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History of Haddam Neck

The Neck has the distinct characteristic of being separated from the rest of the town by a major navigable river with no bridge joining them. Geographically the neck features a range of hills running north to south and is bordered on the east by the Salmon River and Pine Brook and on the west by the Connecticut River. Second or third generation members of the Brainerd, Arnold and Brooks families settled the area circa 1710-1712. They were later joined by the Selden, Goff, Dudley and Chapman families. The river played a central role in the development of the Neck; shipbuilding and trading were an important source of income. Deacon Ezra Brainerd opened the town's first granite quarry here in 1762 and supplied granite to major cities such as New Orleans, New York and Philadelphia. The first feldspar quarry in the nation was opened here in the mid-19th century. Waterpower of Pine Brook supplied a number of mills including a sawmill, paper mill, sword and scythe factory, oakum mills and a cotton duck mill. Many residents were also farmers and shad fishing was a great source of revenue on both sides of the river.

After 30 years of crossing the river to attend church, residents of Haddam Neck joined with neighbors in Middle Haddam to form a separate ecclesiastical society in 1740. For years they met in the area of Hog Hill but in 1873 erected the Haddam Neck Congregational Church at the foot of Schoolhouse Hill Road. A Methodist Episcopal Church was formed in the early 19th century and a church was erected on the East Hampton-Haddam Neck town line. The congregation remained active until the early 20th century and by the mid-20th century the building had been converted to a barn. It has since burned down.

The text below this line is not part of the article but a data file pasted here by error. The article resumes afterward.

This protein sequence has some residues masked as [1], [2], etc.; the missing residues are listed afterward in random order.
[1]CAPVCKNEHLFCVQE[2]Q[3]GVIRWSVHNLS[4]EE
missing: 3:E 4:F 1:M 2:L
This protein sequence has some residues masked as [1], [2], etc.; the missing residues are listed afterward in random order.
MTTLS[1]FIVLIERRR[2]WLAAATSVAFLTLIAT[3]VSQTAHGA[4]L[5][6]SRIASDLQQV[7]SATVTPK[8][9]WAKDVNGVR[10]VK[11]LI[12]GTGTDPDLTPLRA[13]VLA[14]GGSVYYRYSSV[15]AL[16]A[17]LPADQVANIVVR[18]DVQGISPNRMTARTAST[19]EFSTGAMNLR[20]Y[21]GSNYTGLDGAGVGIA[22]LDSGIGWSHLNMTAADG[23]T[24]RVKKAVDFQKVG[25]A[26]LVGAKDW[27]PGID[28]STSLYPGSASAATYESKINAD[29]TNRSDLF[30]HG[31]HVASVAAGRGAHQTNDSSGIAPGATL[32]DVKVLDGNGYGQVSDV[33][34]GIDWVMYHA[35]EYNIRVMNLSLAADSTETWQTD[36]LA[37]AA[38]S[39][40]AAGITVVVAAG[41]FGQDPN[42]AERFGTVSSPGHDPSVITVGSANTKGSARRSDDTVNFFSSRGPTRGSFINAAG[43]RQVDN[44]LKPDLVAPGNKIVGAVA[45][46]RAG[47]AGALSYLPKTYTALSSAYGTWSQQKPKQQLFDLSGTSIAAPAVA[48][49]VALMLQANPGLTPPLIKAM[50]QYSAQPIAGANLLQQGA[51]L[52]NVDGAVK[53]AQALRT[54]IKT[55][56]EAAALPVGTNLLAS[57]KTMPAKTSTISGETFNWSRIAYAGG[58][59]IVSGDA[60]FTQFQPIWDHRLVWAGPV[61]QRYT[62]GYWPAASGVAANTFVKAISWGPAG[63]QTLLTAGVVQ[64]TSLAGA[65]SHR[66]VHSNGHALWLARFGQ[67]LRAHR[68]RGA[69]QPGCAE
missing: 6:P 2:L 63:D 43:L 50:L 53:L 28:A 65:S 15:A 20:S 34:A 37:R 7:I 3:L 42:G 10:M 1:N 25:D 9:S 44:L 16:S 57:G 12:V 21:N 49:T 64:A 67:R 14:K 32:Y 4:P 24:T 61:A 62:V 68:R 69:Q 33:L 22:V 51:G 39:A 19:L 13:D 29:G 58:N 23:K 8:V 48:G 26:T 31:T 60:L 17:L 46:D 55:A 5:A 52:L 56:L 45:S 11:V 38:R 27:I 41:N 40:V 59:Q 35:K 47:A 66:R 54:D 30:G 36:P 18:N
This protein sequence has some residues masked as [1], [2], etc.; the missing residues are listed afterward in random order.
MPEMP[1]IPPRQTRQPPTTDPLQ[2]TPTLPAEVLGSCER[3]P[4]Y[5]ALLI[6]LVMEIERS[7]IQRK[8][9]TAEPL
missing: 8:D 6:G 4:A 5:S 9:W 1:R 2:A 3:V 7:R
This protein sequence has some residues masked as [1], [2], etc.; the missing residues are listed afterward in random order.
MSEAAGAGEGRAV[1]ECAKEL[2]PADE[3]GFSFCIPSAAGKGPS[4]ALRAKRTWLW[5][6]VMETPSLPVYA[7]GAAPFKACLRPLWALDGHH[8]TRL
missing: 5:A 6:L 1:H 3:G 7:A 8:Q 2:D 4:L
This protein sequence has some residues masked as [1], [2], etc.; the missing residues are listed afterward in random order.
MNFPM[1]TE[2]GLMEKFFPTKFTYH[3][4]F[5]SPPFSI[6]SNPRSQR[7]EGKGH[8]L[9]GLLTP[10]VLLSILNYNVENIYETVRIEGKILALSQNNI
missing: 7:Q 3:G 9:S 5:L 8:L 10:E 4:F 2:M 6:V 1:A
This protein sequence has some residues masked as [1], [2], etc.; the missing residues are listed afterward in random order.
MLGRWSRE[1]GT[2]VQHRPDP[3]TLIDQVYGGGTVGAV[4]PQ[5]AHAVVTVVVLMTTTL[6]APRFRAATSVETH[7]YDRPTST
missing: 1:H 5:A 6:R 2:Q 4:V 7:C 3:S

Farmers once cultivated tobacco in the area of what is now George Seymour State Park. Later the area was home to Clarkhurst Resort and Golf Course which remained open until the 1920s.

The Haddam Neck Fair has been for almost one hundred years the climactic event for local residents. Held on Labor Day weekend, the fair has been in existence since 1911 and continues to be a genuine country fair. In the late 19th and early 20th century Swedish and German families settled in Haddam Neck and many of their descendants remain today. Like Haddam and Higganum across the river by the mid 20th century the area was primarily residential with people commuting to Hartford or Middletown to work. In 1966 Connecticut Yankee Power Plant was erected on the site of the Bradway Airstrip. The plant was closed in 1997 and has been decommissioned.

History of Venture Smith

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